This Space Economy Stock Remains One of Just a Few Generating Positive Cash Flow

Iridium Communications (NASDAQ: IRDM) was just getting started with its new satellite constellation when the pandemic began dominating headlines and adversely affecting earnings for many companies. But Iridium's third-quarter-2020 results show that subscriber and service revenue growth are coming back.

The earnings results show that Iridium has turned out to be a resilient communications network in 2020, and the company continues to make solid progress on the bottom line as well -- a rarity among satellite operators.

The results also illustrate why Iridium remains my personal largest bet on the space economy.

Earth viewed from space with the European continent in focus.

Image source: Getty Images.

An enduring growth story in the making?

Iridium NEXT, the company's next-gen satellite constellation powering voice and broadband-level data across 100% of the globe, was only completed in early 2019. The first year in operation was a good one: The company added over 150,000 "Internet of Things" connections to its network in 2019, and it anticipated another strong year in 2020. But in keeping with the collective experience this year, plans got put on hold as many of Iridium's customers tapped the brakes back in March.

Despite of all the disruption, Iridium still managed to grow its subscriber base during the worst of the economic lockdown in the spring and did so again over the summer months (Q3 2020).

Service Segment

Q3 2020 Billable Subscribers

Q2 2020 Billable Subscribers

Q3 2019 Billable Subscribers

YOY % Growth


1.29 million

1.22 million

1.14 million







Data source: Iridium Communications.

IoT connections are responsible for the increase in subscribers, although voice and broadband subscribers have stabilized and average revenue per user in broadband connections increased 7% year over year. All told, Iridium had a decent Q3 financially. Total service revenue increased 1% to $117 million, and, in a good sign for later growth in services, subscriber equipment sales increased 18% to $25.1 million. Total revenue (including engineering and support) increased by nearly 5% year-over-year to $151 million.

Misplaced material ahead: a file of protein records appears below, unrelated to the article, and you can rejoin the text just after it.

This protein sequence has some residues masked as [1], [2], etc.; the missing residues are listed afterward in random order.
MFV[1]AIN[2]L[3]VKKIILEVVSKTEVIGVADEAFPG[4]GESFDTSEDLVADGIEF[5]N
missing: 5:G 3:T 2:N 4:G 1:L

Onward and upward on the bottom line

Iridium isn't out of the woods yet, but the business remaining stable even in the current global situation is a good sign. And as Iridium grows in scale, profits are increasing at an even faster pace. Operational EBITDA (earnings before interest, tax, depreciation, and amortization) increased by nearly 6% year over year to $93.4 million. The outlook for full-year operational EBITDA was also increased to $355 million -- up from an outlook for $340 million before, and an expected 7% increase over 2019.

Total debt remains high at $1.62 billion (slightly offset by $183 million in cash and equivalents), but Iridium's bottom-line growth is moving in the right direction. Refinancing its loans in the last year helped reduce interest payments to $71.6 million through the first nine months of 2020, compared to $85.1 million in 2019. And free cash flow (revenue less cash operating and capital expenses) is $190 million, up from negative $18.8 million free cash flow over the trailing 12-month period a year ago.

At this juncture, Iridium trades for 20 times trailing 12-month free cash flow -- not exactly a bargain stock, and a metric that assumes this company will continue to grow its bottom line. But given subscribers are beginning to be added and customers are purchasing equipment again, there are indications Iridium's profits will continue to rise. And for a satellite operator, that's uncommon.

Up 300% over the last five years, it's been a great run for Iridium Communications stock, and it remains my top pick in the space economy for now -- although my position is a small one at less than 2% of my total portfolio value.

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Nicholas Rossolillo owns shares of Iridium Communications. His clients may own shares of the companies mentioned. The Motley Fool has no position in any of the stocks mentioned. The Motley Fool has a disclosure policy.

The views and opinions expressed herein are the views and opinions of the author and do not necessarily reflect those of Nasdaq, Inc.

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